Snow furled, taunted and induced early closings and many after school cancellations on Thursday, January 11. Despite the unfortunate weather conditions, volunteers from Northeast Wisconsin Doctors Ought to Care (NeW DOC), kept to their plan and brought preserved human organs for students and faculty to learn about.
For the past three years, Shawano High’s Science Society, led by Mrs. Angela Kowalewski, has collaborated with NeW DOC to offer opportunities for students and community members to learn about primary organs in the human body.
Mrs. Kowalewski shared that her favorite part about this event is witnessing the students reactions to seeing and holding the organs, as well as the interactions that occur between the students at Shawano High and medical students.
Three medical students from the Medical College of Wisconsin volunteered their time to teach students about various organs. To begin the after school activity, the volunteers presented a brief slideshow presentation on the main systems of the human body. While this presentation was a new addition to the agenda previously followed in past years, it was well received and helped prepare students.
Freshman Macy Monfils shared, “I really liked the Powerpoint that explained everything because I learned a lot of stuff.”
Monfils had to leave early and was unable to hold any of the organs, yet she still enjoyed herself and learned new information.
With more than ten organs available, the volunteers divided the back of Mrs. Kowalewski’s classroom into stations. At each station there were organs and a medical student to answer questions and further explain the importance and functions of the organs.
“I liked asking the people questions because they had a lot of information that we could take from,” shared junior Faith Schenk. “I wasn’t really expecting people to be there answering our questions so that was really cool.”
The organs that students saw included the ever-captivating brain, a stomach, liver, gallbladder, kidney, three different hearts, three different lungs and intestines.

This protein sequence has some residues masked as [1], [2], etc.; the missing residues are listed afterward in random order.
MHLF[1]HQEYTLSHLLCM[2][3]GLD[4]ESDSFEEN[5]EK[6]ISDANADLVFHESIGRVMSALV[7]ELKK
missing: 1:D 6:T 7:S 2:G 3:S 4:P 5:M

“I thought the brain was really cool. It was very complex compared to the other organs that were there,” stated Schenk.
It is natural to have expectations coming into any new experience. For many students, the expectations that they had previously held, in regards to organs, varied from the reality of them.
“I liked touching the organs,” stated freshman Freya Dickson. “It felt weird. I thought the lungs would be heavier than they were.”
Students also had the opportunity to compare diseased hearts and lungs to healthy ones. One of the diseased hearts allowed students to see first-hand the placement and role of a pacemaker.
The main motive behind bringing in organs is to instill knowledge into the students at SCHS. This rare opportunity develops interest in the medical field, while also emphasizing the intrigue of the human body.
“I was expecting to gain more understanding of how everything works in the body, which I did,” explained Schenk. “I am planning on going into the medical field, so this showed me that there is a lot of cool stuff that you can do with all of the organs.”
While Shawano is about as far west as the volunteers from St. Norberts’ Medical College of Wisconsin travel, they also visit schools in the Green Bay area.
The pungent aroma of formaldehyde wafted throughout room 2125, joining the murmur of teachers and students celebrating the beauty and intricacy of the human body.